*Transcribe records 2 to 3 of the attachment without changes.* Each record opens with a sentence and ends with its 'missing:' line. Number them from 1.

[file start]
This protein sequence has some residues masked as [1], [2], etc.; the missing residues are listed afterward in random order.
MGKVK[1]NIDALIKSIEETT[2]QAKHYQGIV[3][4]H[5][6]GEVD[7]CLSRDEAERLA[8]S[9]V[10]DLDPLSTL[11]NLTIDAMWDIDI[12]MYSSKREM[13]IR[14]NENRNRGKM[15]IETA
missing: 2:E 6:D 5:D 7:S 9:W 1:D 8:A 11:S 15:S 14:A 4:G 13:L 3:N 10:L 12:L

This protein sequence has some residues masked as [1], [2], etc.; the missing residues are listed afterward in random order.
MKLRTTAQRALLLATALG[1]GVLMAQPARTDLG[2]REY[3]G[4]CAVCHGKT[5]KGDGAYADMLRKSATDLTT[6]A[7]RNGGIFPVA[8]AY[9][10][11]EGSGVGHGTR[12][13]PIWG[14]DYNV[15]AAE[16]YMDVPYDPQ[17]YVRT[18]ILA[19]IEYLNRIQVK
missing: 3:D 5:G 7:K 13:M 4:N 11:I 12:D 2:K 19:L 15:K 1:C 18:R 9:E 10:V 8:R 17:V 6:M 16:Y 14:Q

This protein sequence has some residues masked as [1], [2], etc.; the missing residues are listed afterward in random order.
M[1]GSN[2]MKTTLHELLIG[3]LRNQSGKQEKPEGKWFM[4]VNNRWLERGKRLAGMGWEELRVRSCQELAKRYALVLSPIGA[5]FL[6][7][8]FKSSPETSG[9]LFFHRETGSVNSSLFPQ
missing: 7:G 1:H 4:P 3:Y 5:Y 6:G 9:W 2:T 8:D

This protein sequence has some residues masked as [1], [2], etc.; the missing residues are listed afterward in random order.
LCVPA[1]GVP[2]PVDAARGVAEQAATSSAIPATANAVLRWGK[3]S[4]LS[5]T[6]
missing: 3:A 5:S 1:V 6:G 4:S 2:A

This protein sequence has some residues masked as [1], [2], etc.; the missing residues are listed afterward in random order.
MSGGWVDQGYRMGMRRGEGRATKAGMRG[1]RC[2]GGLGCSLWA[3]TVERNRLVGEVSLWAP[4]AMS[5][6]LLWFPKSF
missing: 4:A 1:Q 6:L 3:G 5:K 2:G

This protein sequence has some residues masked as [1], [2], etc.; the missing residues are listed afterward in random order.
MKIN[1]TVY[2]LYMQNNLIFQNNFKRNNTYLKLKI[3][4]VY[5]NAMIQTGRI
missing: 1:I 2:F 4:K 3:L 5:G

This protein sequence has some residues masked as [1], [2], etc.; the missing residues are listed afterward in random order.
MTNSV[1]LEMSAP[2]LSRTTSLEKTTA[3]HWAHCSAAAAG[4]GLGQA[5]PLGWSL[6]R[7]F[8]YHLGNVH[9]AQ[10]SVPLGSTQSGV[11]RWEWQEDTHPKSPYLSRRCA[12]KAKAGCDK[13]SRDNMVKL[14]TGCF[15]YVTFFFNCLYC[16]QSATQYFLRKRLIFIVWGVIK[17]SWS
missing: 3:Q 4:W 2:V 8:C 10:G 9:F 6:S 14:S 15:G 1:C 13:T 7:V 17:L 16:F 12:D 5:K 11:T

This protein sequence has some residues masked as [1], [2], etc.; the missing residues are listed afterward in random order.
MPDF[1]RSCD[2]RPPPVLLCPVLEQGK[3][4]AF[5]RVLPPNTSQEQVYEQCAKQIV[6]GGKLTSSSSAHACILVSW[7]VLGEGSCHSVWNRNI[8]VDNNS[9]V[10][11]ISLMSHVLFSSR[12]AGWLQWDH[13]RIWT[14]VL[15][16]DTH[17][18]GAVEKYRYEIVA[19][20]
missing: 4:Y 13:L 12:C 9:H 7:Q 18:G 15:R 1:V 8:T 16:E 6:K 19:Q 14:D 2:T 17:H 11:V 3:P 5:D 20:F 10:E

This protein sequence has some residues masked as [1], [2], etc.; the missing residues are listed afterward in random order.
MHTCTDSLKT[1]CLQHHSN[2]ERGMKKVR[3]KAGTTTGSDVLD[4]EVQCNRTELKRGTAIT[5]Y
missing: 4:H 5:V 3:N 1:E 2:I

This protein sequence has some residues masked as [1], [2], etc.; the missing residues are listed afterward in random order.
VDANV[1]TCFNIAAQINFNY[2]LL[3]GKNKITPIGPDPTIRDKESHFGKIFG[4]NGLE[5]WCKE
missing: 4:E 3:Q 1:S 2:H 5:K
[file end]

This protein sequence has some residues masked as [1], [2], etc.; the missing residues are listed afterward in random order.
MKLRTTAQRALLLATALG[1]GVLMAQPARTDLG[2]REY[3]G[4]CAVCHGKT[5]KGDGAYADMLRKSATDLTT[6]A[7]RNGGIFPVA[8]AY[9][10][11]EGSGVGHGTR[12][13]PIWG[14]DYNV[15]AAE[16]YMDVPYDPQ[17]YVRT[18]ILA[19]IEYLNRIQVK
missing: 3:D 5:G 7:K 13:M 4:N 11:I 12:D 2:K 19:L 15:K 1:C 18:R 9:E 10:V 8:R 17:V 6:M 16:Y 14:Q

This protein sequence has some residues masked as [1], [2], etc.; the missing residues are listed afterward in random order.
M[1]GSN[2]MKTTLHELLIG[3]LRNQSGKQEKPEGKWFM[4]VNNRWLERGKRLAGMGWEELRVRSCQELAKRYALVLSPIGA[5]FL[6][7][8]FKSSPETSG[9]LFFHRETGSVNSSLFPQ
missing: 7:G 1:H 4:P 3:Y 5:Y 6:G 9:W 2:T 8:D